Thursday, September 7, 2006

Family Courts vs. Non-Custodial Parents

Once again, the radio has proven to be a source of blogging material for me. The other night I was listening to the Rollye James show and she was talking about horror stories in reference to non-custodial parents dealing with the Family Court system. Please bear in mind that I didn't get to hear the entire show and I encountered it already in progress, so any inaccuracies that follow are because of this.

One fact I found rather chilling is that divorcing parents may not make private arrangments as to child support and visitation, no matter how amicable the breakup and willingness of both parents to cooperate. State involvement is mandatory, as support and visitation are determined by a judge when hearing the divorce case. Child support is not paid directly to the custodial parent; one must pay to the state, who then distributes it to the custodial parent.

I'm guessing that never-married parents may be able to slip under this radar as long as their private arrangements remain voluntary and amicable, but if there's any sort of dispute whatsoever, then they, too, get sucked into the state system, who will make the decisions from then on.

In some states, the amount of support the non-custodial parent must pay bears no relation to their actual income or ability to pay, however willing they may be. In such cases, even a non-custodial parent who wants to pay child support, but within their practical means, inevitably becomes deliquent and is grouped with and punished along with the truly deadbeat parents.

Rollye mentioned some of the punishments meted out to those who are deliquent in their payments; focusing on states that revoke a non-custodial parent's driver's license and/or put them in jail.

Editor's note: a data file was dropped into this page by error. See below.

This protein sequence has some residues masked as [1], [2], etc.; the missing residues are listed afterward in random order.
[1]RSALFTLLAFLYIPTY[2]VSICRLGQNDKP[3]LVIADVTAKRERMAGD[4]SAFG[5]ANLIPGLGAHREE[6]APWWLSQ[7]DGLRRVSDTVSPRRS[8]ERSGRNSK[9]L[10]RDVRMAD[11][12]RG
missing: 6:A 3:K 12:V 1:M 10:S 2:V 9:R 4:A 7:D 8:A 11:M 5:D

Such laws in no way fit the crime, nor help the children that child support was intended to benefit. In most places in the US, if a person cannot drive, they cannot get to work. So, losing one's license = losing one's job. The same is true about going to jail.

Maybe I'm dense, but I don't see how causing the non-custodial parent to lose their job and making it almost impossible to find another job benefits their children in any way. To pay child support, a parent needs to be MAKING MONEY.

When I was divorced, and got custody of my son by default, there was no visitation and no child support. It worked for me and I was able to do this without government interference. In many other families, people are able to make their own arrangements amicably enough for support and visitation. For families who aren't able to do that, the Family Court needs to devise more common sense rules where the focus is on the child and their best interests, rather than punishing the noncomplying parent with laws that hamper their ability to comply.

Rollye also told a particularly horrific story involving unmarried parents that I wish was an urban legend. This case involved a woman, a nurse or a doctor, who had performed oral sex on a man at the doctor's office. The woman saved the used condom (who has oral sex with a condom on, anyway?) and inseminated herself with the contents and had a baby without the man's knowledge. Two years later, she decides she wants child support, and, amazingly, the court rules in her favor and the man, who never even penetrated her, must pay child support. Unbelievable.

I don't have any practical solutions to this mess, but the Family Court system is "broken", to use Rollye's words, and is in need of a major overhaul.


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